Good morning and welcome to your fifty-ninth meditation. Many people believe that they are not creative. Maybe they think that they didn’t get into any creative pursuit early enough, or that they quit too early, and that it’s too late and their days are too filled up to start learning one now. Often they think that there is a portion of the population whose role in society is to be creative, and that they simply do not belong to this bracket. As though personality types were so clean-cut. And this misconception is fueled by an appellation like “creatives”, which simultaneously, and paradoxically, banalizes and accords an inaccessible mystique to those to whom it refers.

There are two main problems here. The first is the notion that there is an expiry date on creativity if it goes unused. So you quit piano lessons when you were young. Why would that have any bearing on your ability to be creative now? It is perfectly possible to pick up piano at any point in your life and use that as a medium for your creativity, and meanwhile it is equally possible to take piano lessons throughout childhood into adulthood without any real creative inspiration. Playing piano is not tantamount to creativity; it is merely a channel for it. And there are limitless channels like it, which brings us to the second problem. This is the idea that creative people are somehow separate from everyone else. That so-called normal people can’t access creativity because they don’t play an instrument or paint or dance. Remember that these very specific skills are merely the trappings of creativity. They are stereotypical incarnations of what it means to be creative. The truth is, we all use our creative faculties all the time. We engage in improvised conversation; we contrive questions and responses on the spot; we make decisions on the fly, and problem solve; we care for each other in creative ways that allow those whom we love to feel supported; we develop opinions and figure out ways to express them. We all do these things. Every one of them requires a high degree of creativity to do well. And being an artist does not automatically signify that one will be particularly adept at any of them. Although it may help. What will not help is to simply assume that you are not creative, and, by doing so, actively shut down certain pathways where your creativity might otherwise flow. So whoever you are, whatever you do, acknowledge your creativity. Foster it and encourage its growth. If that means picking up that instrument that you always wanted to learn, great. And if it means recognizing that you have a skill for making people feel comfortable, fantastic. Keep it up. You’re doing great. Have a wonderful day.

Good morning and welcome to your fifty-eighth meditation. It happens sometimes. You’re weeding the garden and that especially stubborn little plant, after much cajoling, finally, and suddenly, releases itself from the earth, sending you falling backward onto your wrist. You’re hiking and your foot doesn’t land flat on the ground and one side of your ankle is the unwilling recipient of your entire body weight. Or maybe you’re not doing much of anything, reaching up to get the cereal out of the cupboard, say, but that much-used tendon in your shoulder has simply had enough and gives way. There’s no doubt that getting injured is a setback. No one likes to be in pain, and it can be really frustrating suddenly being incapable of certain movements that before you had taken for granted. However, getting injured is simply part of living life, and it’s better that we accept that fact than to either live in fear or in regret of it.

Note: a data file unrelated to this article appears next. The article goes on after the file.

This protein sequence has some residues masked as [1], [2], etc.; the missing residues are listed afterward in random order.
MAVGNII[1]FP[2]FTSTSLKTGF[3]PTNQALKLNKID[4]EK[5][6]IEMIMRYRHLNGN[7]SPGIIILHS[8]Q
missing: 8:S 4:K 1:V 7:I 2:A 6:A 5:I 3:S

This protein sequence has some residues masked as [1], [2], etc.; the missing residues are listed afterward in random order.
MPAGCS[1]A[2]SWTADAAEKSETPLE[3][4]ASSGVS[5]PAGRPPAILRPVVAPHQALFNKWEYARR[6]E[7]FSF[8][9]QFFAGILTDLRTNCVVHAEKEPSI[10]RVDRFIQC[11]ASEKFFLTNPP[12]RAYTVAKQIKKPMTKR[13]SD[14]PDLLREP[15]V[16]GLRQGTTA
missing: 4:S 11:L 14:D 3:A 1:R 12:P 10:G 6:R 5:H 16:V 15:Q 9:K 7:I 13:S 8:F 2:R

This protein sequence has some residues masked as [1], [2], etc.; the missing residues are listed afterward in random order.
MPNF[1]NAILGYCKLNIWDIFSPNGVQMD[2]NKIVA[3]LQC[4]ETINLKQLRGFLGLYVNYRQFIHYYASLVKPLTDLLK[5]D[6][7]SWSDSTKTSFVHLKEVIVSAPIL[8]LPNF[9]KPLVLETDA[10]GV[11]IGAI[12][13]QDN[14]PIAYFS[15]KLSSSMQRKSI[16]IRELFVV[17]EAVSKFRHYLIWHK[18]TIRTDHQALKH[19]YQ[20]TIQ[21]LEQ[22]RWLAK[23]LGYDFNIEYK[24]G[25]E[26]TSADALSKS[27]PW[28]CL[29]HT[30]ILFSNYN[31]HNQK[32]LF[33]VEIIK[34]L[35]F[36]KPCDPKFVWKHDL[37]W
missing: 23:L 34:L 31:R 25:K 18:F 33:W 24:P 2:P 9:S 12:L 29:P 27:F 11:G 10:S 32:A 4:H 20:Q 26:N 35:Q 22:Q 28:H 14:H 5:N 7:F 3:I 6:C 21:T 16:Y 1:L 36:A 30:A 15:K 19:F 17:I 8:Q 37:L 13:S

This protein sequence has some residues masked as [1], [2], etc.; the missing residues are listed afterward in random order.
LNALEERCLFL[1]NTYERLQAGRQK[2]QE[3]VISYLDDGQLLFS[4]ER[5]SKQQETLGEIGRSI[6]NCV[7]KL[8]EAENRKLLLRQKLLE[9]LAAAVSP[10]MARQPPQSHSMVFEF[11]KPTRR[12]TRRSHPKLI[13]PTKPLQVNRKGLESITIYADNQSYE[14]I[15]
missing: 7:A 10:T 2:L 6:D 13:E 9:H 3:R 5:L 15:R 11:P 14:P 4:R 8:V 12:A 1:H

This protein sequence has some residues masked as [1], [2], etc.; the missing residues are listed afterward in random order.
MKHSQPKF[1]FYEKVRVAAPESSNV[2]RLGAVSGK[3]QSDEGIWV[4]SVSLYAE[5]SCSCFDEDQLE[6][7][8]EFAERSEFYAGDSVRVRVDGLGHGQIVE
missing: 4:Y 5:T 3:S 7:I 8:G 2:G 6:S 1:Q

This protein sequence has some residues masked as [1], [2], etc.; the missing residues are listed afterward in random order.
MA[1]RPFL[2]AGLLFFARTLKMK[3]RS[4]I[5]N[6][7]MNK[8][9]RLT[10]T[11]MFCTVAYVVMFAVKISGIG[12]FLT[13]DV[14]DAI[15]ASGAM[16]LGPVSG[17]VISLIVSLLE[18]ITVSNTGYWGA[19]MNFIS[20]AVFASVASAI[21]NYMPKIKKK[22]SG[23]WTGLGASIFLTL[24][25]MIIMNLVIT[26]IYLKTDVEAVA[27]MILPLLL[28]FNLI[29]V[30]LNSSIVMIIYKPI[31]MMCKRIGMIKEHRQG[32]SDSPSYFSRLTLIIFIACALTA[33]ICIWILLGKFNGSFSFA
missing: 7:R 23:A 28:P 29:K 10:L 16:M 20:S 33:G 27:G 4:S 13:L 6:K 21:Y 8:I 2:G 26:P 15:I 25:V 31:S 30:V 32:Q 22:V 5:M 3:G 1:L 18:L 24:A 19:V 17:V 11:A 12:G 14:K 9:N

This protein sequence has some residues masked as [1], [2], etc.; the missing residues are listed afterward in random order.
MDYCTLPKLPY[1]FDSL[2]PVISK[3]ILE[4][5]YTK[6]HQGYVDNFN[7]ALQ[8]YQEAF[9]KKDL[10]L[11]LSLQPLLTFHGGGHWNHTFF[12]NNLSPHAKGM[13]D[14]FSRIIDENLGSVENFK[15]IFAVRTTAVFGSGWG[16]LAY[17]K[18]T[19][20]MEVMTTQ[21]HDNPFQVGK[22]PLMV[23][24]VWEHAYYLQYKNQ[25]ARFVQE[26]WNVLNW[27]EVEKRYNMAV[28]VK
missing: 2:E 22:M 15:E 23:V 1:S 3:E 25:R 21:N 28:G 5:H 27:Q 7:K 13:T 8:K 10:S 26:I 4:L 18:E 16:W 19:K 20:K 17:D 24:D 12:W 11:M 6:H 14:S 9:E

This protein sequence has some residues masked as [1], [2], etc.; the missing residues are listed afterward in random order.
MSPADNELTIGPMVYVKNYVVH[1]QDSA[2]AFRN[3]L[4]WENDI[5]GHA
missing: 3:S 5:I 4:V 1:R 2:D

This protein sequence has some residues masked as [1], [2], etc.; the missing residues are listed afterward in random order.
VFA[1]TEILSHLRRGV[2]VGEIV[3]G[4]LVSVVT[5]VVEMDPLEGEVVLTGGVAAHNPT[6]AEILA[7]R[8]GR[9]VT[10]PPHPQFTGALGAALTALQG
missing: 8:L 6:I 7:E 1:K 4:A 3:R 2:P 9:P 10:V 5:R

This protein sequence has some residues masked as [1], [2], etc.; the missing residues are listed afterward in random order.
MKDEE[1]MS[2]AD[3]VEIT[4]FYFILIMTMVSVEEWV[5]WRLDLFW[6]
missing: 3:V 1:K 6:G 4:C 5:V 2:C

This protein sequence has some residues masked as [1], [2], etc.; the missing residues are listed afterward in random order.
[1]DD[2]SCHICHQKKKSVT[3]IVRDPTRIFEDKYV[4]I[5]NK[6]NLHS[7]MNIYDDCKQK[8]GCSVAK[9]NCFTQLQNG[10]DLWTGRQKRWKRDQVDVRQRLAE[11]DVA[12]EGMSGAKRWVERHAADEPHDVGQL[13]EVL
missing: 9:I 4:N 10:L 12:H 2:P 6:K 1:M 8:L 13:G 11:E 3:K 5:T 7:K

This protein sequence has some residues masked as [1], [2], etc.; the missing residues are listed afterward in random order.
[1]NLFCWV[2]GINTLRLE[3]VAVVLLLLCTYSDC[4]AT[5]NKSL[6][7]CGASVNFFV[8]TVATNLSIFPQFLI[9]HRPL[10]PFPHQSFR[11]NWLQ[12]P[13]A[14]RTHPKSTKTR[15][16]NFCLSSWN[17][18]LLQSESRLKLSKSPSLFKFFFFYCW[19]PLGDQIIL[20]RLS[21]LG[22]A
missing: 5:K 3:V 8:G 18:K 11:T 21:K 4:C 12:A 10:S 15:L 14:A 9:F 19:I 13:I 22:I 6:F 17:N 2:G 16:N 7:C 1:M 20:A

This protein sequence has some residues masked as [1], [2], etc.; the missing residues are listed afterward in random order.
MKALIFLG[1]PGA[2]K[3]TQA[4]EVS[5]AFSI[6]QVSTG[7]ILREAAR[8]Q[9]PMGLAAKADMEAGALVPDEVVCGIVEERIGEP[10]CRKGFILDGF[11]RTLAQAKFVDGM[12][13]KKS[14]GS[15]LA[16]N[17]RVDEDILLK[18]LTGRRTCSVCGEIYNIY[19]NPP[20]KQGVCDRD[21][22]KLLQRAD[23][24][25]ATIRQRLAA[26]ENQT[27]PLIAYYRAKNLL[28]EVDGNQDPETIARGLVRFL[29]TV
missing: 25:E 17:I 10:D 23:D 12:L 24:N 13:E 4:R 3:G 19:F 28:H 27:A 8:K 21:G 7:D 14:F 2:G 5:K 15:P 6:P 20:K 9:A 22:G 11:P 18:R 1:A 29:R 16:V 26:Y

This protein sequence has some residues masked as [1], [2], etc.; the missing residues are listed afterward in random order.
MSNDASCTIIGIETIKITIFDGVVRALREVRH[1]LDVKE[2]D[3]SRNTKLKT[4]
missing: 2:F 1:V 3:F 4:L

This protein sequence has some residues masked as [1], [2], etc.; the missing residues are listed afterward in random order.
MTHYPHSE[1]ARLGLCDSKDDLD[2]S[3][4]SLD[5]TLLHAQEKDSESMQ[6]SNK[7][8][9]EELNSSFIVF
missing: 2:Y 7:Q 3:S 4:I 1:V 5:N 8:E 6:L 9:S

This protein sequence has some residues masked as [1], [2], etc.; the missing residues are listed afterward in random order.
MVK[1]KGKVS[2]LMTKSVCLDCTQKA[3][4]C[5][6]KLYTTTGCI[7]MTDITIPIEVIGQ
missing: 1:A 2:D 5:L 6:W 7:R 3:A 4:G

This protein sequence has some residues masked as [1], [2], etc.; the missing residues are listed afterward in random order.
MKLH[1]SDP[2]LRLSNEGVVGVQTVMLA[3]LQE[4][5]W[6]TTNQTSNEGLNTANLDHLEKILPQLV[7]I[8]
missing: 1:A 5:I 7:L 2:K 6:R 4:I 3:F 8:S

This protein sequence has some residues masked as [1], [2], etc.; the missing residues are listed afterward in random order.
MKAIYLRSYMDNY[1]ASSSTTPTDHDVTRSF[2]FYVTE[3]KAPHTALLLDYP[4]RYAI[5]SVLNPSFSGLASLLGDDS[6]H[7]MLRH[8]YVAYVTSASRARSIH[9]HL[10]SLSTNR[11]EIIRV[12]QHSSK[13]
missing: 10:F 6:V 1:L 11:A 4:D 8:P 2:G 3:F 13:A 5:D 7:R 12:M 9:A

Every time we do anything there is an element of risk involved. You leave your house in the morning trusting that the tree in your front yard won’t fall on you the second you’re out the door; and yet, it could happen. And if you think you’re safe inside the home, think again. The CDC tells us that around half of all injuries suffered by Americans occur in the home. So, although a rugby player might be significantly increasing their odds of injury compared to the average person, opting out of aggressive sports won’t save you. We all get injured.

And even if we may not welcome injury, there are some distinct benefits to getting hurt. One is a reminder that we are not invincible. Most of us spend so much of our lives taking our health for granted, and this is a wonderful privilege. However, getting injured is an opportunity to take a moment to be humbled by our own vulnerability, and to appreciate the incredible service our bodies offer us every day. A corollary of this is that injuries are our opportunity to witness the body’s incredible healing power in action. The fact that we can cut open our skin and our body, of its own accord, will direct all the necessary energy to healing and sealing up that wound is astonishing. In this respect, getting injured teaches us to be grateful for the seemingly miraculous power of our bodies, while also a reminder to respect their fragility. It is also a reminder to try to always be present. Many injuries occur due to distraction, and so serve as a warning regarding the potential consequences of an unfocussed mind. And since they tend to slow us down, physically, injuries afford us the chance to slow the mind down as well by way of meditation, which is precisely what a distracted mind requires. Finally, injuries make for a good story. Since we are all vulnerable humans, we are fascinated by the infinite ways that we can get hurt, and so are inherently interested in hearing about the injuries of others. And for this reason, an injury becomes something of a badge that we wear, even after it has healed. We are proud of our injuries. They are the sign that we have lived, that we have survived living, in our own unique way; and for this, we ought to be proud. Keep it up. You’re doing great. Have a wonderful day.